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ABSTRACT: Chronic activation of the renin-angiotensin-aldosterone system is a major contributing factor to the pathogenesis and progression of cardiovascular and renal diseases.
To evaluate the role of renin-angiotensin-aldosterone system blockade with aliskiren, a direct renin inhibitor, in the development and progression of dilated cardiomyopathy in the Syrian cardiomyopathic hamster (SCH) model, we treated 1-month-old SCH with aliskiren (10 mg·kg·d) over a 4-month period. For comparative purposes, we also evaluated the effects of the angiotensin receptor blocker valsartan (10 mg·kg·d) and the combination of both drugs. Age-matched golden hamsters were used as controls. Left ventricular end-diastolic volume and end-systolic volume, ejection fraction, and diastolic function were determined by echocardiography. Systolic blood pressure (SBP) was also measured in the left femoral artery by sphygmomanometry.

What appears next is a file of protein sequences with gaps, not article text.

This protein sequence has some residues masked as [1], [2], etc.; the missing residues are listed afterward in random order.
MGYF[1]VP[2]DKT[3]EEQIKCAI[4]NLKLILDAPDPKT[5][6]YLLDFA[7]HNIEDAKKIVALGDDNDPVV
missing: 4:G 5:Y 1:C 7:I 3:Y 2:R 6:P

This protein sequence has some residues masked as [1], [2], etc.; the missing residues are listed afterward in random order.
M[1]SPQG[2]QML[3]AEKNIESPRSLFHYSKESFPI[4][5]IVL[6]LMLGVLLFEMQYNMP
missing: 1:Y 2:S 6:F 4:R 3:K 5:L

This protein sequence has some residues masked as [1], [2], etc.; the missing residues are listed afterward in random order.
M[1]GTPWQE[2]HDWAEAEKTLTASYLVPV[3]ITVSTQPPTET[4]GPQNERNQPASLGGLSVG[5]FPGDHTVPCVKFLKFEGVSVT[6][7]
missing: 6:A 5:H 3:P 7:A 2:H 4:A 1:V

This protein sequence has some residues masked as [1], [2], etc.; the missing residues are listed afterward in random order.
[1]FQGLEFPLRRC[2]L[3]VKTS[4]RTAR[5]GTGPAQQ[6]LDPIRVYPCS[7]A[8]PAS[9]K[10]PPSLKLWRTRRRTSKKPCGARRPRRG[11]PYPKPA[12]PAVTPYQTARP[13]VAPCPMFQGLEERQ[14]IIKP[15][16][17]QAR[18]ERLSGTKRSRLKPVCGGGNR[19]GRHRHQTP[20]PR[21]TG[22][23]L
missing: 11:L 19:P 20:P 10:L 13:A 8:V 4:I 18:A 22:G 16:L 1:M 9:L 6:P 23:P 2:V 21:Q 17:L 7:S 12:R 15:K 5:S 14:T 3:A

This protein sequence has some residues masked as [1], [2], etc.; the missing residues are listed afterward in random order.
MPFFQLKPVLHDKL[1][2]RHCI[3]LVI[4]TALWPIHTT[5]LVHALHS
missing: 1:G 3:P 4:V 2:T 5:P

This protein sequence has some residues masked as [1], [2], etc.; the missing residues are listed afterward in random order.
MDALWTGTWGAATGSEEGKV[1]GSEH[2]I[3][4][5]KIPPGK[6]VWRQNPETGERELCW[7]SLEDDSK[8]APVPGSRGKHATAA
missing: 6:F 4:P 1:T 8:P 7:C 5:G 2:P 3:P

Results indicate that at 2 months of age, SBP is higher in SCH than in controls, and administration for 1 month of aliskiren, valsartan, or the combination of these drugs normalized SBP in SCH to a similar extent. In 5-month-old SCH, aliskiren improved ejection fraction (from 48.6% ± 5.8% to 69.4% ± 3.2%, n = 5, P < 0.05), left ventricular end-systolic volume (from 0.28 ± 0.06 to 0.10 ± 0.01 mL/100 g body weight), left ventricular end-diastolic volume (from 0.61 ± 0.05 to 0.34 ± 0.02 mL/100 g body weight), and normalized diastolic function (E:A ratio increases from 0.93 ± 0.13 to 1.70 ± 0.03, n = 5, P < 0.05). Similar results were observed with valsartan or the combination of aliskiren and valsartan.
Our results indicate that in this animal model, aliskiren is as effective as valsartan, or the combination of both drugs, in improving diastolic function and in preventing the development of dilated cardiomyopathy. These findings suggest that aliskiren may be used as a monotherapy in heart failure management. Clinical studies, however, are needed to assess the effectiveness of this drug in patients with heart failure.
Journal of cardiovascular pharmacology 02/2012; 59(6):547-52. DOI:10.1097/FJC.0b013e31824e5273 · 2.14 Impact Factor